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Everybody needs to belong somewhere. Everybody needs a country to live and die for. But what do you do when you don’t belong anywhere? Do you just accept it and live like a refugee, or or do you fight back? Some of these refugees haven’t and won’t give up on their dreams to compete, as they want to be a part of the world’s greatest sporting event to showcase their passion and talent, as well! Thankfully the International Olympic Committee [IOC] is meeting them half way. They have chosen a group of refugees who will form a separate team by themselves. The team is called the Refugee Olympic Team [ROT] and they are competing under the Olympic flag. So, if you are asking “Is there a refugee team in the Olympics?,” the answer is yes! Now, there most certainly is!

Don’t Live Like a Refugee

People want to know what is the Refugee Olympic Team? The ROT comprises of athletes who have been displaced from their countries for any given reason. They are people who currently do not belong to any one country, as they have not been given citizenship to anywhere in specific. The IOC initially selected 43 candidates from all over the world to form the pool from which the final ROT athletes would be selected. The selection was made on the basis of several factors like sporting prowess, personal circumstances and United Nations verified refugee status. From this pool of 43 candidates, the final team of 10 athletes was selected. The National Olympic Committees of various countries also took part in this selection process.

The Cry of the Displaced

It was a poignant moment for everyone involved when Ibrahim Al-Hussein, a Syrian refugee living in Athens, Greece, carried the Olympic flame through the Eleonas refugee and migrant camp in Athens, as part of the 2016 torch relay. This was done to show support for the world’s refugees. People are asking, who is on this Refugee Olympic Team? There are five athletes from South Sudan, two from war torn Syria, two from the Democratic Republic of Congo, and one athlete from Ethiopia. They are competing in three sports categories namely athletics, swimming and judo. They are not dummy candidates but real passionate sportsmen and sportswomen who have simply been displaced from their countries.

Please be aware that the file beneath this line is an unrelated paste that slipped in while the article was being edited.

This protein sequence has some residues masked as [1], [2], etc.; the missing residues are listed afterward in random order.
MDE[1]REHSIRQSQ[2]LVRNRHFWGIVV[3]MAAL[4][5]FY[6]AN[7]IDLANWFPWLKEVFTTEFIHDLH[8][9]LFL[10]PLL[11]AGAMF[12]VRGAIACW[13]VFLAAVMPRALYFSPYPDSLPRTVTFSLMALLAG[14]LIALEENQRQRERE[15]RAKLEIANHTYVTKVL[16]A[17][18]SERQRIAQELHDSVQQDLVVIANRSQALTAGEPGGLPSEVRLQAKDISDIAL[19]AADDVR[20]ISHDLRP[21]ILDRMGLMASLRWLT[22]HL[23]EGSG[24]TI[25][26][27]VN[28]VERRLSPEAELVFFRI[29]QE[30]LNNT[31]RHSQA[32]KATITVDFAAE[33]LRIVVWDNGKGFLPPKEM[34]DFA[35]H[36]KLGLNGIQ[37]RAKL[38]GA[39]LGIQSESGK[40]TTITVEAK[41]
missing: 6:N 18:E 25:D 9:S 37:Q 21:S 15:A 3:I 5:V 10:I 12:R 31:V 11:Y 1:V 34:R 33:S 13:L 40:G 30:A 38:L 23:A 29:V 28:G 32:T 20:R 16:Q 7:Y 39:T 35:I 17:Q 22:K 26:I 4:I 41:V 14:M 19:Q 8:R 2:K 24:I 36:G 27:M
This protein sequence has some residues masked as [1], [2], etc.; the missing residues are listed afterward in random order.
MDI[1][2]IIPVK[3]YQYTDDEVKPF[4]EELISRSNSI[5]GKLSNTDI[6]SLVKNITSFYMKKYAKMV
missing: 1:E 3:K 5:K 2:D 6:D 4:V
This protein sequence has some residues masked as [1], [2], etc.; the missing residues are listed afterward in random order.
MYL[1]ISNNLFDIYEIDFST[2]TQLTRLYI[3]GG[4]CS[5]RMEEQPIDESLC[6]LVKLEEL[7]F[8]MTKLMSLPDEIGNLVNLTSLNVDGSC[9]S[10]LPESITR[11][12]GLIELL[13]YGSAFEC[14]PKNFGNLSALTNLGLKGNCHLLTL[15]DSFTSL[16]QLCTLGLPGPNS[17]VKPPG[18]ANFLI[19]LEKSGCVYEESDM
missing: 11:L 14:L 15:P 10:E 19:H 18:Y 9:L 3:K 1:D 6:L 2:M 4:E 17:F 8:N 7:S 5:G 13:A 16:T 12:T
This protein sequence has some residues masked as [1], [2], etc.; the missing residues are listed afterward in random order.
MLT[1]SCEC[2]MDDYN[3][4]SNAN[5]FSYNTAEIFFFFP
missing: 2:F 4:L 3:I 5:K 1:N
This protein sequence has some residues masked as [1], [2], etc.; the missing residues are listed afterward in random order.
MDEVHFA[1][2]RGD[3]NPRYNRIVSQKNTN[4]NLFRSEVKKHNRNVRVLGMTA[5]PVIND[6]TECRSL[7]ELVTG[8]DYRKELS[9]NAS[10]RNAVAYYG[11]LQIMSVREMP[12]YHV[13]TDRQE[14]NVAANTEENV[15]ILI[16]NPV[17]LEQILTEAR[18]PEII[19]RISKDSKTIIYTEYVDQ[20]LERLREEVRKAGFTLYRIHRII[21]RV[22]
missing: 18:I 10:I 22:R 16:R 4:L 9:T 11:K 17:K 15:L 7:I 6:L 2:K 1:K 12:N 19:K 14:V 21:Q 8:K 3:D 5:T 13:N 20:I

Winning Isn’t Everything

The big question is, “How is the refugee team doing in the Olympics?” To be honest, they are not winning medals. However, the purpose for which they have been selected is being fulfilled. Nobody really expects them to win any medals in the Rio Olympics. They have not been able to train like others have and many of them are too traumatized to be able to perform at their best. They have been selected and allowed to participate so that people everywhere can become aware of the refugee crisis that has gripped the world, especially in Europe. People need to see these athletes and hear their heart-wrenching stories. Only then will people understand the horrors of events like wars, disease and political persecution, that have forced millions to flee their homes.

It Could Happen to You

The IOC has always tried to be apolitical and this time it’s no different. Creating the ROT is not a political statement like some critics have accused. It is the human face of a non-political, humanitarian crisis that has already gripped Europe. If something is not done quickly, this crisis could spread to other countries. The specter of terrorism has made people wary of accepting refugees, but most of these refugees are simple folks who just want to work and raise their families. The ROT is a wake up call for everyone to spring into action! Call it obligation to your fellow man, because the truth is, the next refugee could be your brother or sister.

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